Aiming for number one5 February 2011
Meyer Timber.com has a clear vision of where it wants to be in the UK timber market
¦ MLM and WT Eden relaunched as Meyer Timber.com on January 1.
¦ The amalgamation followed the sister companies’ acquisition by industrial holdings business Hadleigh Partners.
¦ The new company is restructuring its logistics operation for greater efficiency and lower environmental impact.
¦ Its branch network is being restructured and developed.
¦ Meyer is adding a selected range of softwood to complement its core panel product business.
Drive through Birmingham heartlands on the M6 at night and you might spot a glowing green arc illuminating a white-walled building.
On closer inspection it turns out to be part of the striking new logo on the side of Meyer Timber.com’s headquarters. It’s a dynamic flourish and just one signal of the ambition of the business, freshly forged from the amalgamation of sister sheet materials importer/distributors Montague L Meyer (MLM) and William T Eden, to recapture its “rightful place in the UK timber industry”, as managing director Richard Lazenby puts it.
The catalyst for the integration of the two under a single brand was their acquisition last May by industrial holdings operation Hadleigh Partners from venture capital business Alchemy. It was not entirely a bolt from the blue, however. It had been, if not on the agenda, at least a topic of internal conversation for some time. It’s been a logical move, said Mr Lazenby, that makes sense on a range of levels.
While they’d been sister businesses from 1999, when MLM acquired Eden, their relationship was previously more one of sibling rivalry. Back office functions were handled centrally by the limited company MLM Distribution, but all “front-end commercial activity” was undertaken separately. MLM and Eden had their own branches, websites, stationery, delivery fleets and sales management structures.
“There was also an element of competition between them, so customers might be visited by reps from both, or get deliveries in differently liveried vehicles on the same day,” said Mr Lazenby. “One example of the resulting inefficiency was MLM Birmingham delivering to East Anglian and Lincolnshire customers and driving past Eden’s site in Snetterton.”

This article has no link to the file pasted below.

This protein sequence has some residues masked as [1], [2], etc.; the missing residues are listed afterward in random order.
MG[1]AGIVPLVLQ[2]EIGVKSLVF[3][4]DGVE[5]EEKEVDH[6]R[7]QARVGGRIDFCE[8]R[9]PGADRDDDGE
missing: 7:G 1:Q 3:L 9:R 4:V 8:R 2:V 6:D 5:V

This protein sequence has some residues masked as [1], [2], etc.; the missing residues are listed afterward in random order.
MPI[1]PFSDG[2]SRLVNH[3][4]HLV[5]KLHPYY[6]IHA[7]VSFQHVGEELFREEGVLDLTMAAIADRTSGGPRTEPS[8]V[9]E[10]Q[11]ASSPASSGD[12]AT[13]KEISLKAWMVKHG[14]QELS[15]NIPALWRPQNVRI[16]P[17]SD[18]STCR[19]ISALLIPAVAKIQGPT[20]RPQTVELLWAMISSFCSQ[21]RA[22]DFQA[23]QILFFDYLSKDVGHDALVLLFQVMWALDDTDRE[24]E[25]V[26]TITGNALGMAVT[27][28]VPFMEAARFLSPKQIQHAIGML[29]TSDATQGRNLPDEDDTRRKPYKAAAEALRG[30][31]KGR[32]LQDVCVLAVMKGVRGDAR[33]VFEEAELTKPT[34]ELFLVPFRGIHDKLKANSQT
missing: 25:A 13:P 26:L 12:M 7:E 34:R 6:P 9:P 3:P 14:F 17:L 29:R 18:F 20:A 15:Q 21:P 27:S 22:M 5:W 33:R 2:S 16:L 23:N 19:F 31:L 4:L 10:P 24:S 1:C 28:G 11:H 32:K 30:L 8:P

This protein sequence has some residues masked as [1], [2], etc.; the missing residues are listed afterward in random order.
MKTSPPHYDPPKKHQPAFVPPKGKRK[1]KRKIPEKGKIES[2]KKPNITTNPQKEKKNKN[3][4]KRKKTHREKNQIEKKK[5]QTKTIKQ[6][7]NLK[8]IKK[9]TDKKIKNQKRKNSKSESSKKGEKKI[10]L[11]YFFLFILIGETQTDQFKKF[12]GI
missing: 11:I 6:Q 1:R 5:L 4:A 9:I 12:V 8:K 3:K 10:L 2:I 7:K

Making the continued separation of the two still less logical was the fact that their product portfolios and customer bases had become increasingly convergent.
“Ultimately there was little significantly differentiating the brands,” said Mr Lazenby.
Under Alchemy’s 12-year ownership these issues were discussed but not resolved. Mr Lazenby put that down to the inevitable endgame of a venture capital business. “They take a relatively short-term outlook on investments and aim towards an exit,” he said.
“After a certain point, given the length of their investment, it became clear they weren’t going to put further new money in,” added Mark Stokes, who was previously a group director reporting to Alchemy, and is now Hadleigh’s chief operating officer. “They were looking to get out and concentrated on the immediate value of the business.”
In fact, Alchemy first attempted to divest MLM Distribution Ltd in 2007 through a flotation on the Alternative Investment Market, but that was aborted when the banking crisis hit.
However, from then on, said Mr Stokes, an exit was clearly on the agenda. “There was also added impetus from the fact that Alchemy was focusing on hi-tech and financial services investments, so timber was increasingly non-core for them.”
Hadleigh, he added, has a different strategy.
“It’s a private company building a group of businesses in manufacturing, engineering and distribution. It’s not accountable to shareholders and has no set time frame to exit investments.”
“They’re more willing to invest in their acquisitions and explore commercial opportunities that may require a degree of entrepreneurial spirit,” said Mr Lazenby. “Some investors might have been concerned short term at the decision to go with a single brand. Hadleigh’s approach was to establish whether, longer term, it would be to the commercial benefit of the whole business.”
After buying the company, Hadleigh undertook a detailed review of operations, also inviting the management’s input on strategy. The central outcome of the process, of course, was the decision to unite the business under a single brand. But out of this also came a number of key management appointments – all internal promotions. These included three new regional managers, Howard Sidney Wilmot as commercial director for the whole business, and Mr Lazenby, who has been at Meyer in its various guises since 1983 and was previously purchasing director, as managing director.
Next, marketing companies were invited to pitch for the job of devising the new corporate identity. They were asked to present options for the trademark, from coming up with something relatively conservative, to “thinking the unthinkable”. The winner was selected because it was “contemporary, uncluttered”, gave an instant point of contact by adding the .com to Meyer Timber, and because the green arc, besides adding energy, conveyed the company’s more defined environmental strategy.